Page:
DES MOINES, Iowa.-- A new environmental sustainability study reveals that since 1959 the U.S. pork industry has logged a 35 percent decrease in its carbon footprint, and a 41 percent reduction in water usage. The results of the study were announced Wednesday at the World Pork Expo in Des Moines.
"The pork industry has been very successful in significantly reducing its environmental impact and use of natural resources by nearly 50 percent across the board," according to Garth Boyd, Ph.D., an environmental researcher and former university professor. It is a truly remarkable feat.” The study was funded by the pork checkoff.
The study also shows a 78 percent drop in land needed to produce a pound of pork. Everything affecting pork's footprint at the farm level was studied in the effort including feed, water, energy, land and crop-nutrient resources needed to produce pork.
"The study underscores just how much improvement farmers have made over the past half century," Boyd said.
Much of the gains in efficiency can be attributed to the continuous improvement farmers have made in both crop production and in the care they give their animals through better nutrition, health and overall management.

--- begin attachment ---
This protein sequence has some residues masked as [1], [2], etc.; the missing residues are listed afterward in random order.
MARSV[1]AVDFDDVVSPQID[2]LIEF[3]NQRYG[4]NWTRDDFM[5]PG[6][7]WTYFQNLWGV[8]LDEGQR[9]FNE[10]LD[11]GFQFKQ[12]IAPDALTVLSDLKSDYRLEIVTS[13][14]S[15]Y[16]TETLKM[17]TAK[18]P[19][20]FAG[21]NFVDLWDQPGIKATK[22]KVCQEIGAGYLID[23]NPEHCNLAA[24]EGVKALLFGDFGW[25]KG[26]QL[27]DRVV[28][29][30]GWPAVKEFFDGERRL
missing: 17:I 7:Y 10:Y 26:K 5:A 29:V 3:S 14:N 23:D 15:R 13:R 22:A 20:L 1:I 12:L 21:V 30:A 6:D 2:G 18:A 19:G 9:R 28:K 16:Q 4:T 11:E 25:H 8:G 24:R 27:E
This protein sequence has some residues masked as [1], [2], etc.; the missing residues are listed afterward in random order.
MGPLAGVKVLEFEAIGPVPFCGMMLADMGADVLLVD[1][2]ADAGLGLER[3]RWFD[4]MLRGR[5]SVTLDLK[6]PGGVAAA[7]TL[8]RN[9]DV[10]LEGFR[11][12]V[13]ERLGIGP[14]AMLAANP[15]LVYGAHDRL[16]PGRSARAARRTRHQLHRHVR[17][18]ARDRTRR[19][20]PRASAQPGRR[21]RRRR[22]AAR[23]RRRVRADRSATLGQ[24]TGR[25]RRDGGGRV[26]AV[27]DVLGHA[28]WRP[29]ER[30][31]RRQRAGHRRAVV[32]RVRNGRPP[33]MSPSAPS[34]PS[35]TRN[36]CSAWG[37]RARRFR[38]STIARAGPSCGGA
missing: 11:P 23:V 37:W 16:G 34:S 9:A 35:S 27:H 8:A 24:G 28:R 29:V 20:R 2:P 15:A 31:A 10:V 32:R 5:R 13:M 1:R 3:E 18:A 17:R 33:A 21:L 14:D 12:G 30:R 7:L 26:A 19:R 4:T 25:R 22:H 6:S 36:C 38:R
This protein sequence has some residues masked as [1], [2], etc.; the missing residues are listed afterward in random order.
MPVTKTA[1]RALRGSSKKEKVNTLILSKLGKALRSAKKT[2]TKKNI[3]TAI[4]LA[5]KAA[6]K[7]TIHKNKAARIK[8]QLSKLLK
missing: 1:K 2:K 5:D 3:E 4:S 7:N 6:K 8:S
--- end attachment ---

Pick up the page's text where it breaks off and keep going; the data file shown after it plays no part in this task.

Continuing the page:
“Improvement in the sustainability of the pork industry is a significant factor that has gotten lost with the food companies that are not willing to scratch beneath the surface of the issue or look past an email campaign of an activist group,” said Chris Novak, chief executive officer for National Pork Board. “This sustainability issue is significant which we will share with food companies and consumers in the future.”
"This study shows how farmers today can produce more pork with fewer resources than ever before," said Everett Forkner, a pork producer from Richards, Mo., and immediate past-president of the National Pork Board. "I'm not really surprised by this data as I've seen a lot of change on my own farm over the years as I've evaluated and implemented new technologies."
According to the study, when all of the findings on efficiency gains are totaled, the progress towards greater sustainability is clear with this example: Today's farms can produce 1,000 pounds of pork with only five pigs from breeding to market compared with eight pigs in 1959.
"As a pork producer, I'm proud of the accomplishments we've made as an industry," Forkner said. "But today's competitive market demands that we do even more to improve how we produce pork and I'm confident we can meet that challenge. We'll do it with more innovations, more Checkoff-funded research and our continued dedication to the We CareSM initiative's set of ethical principles."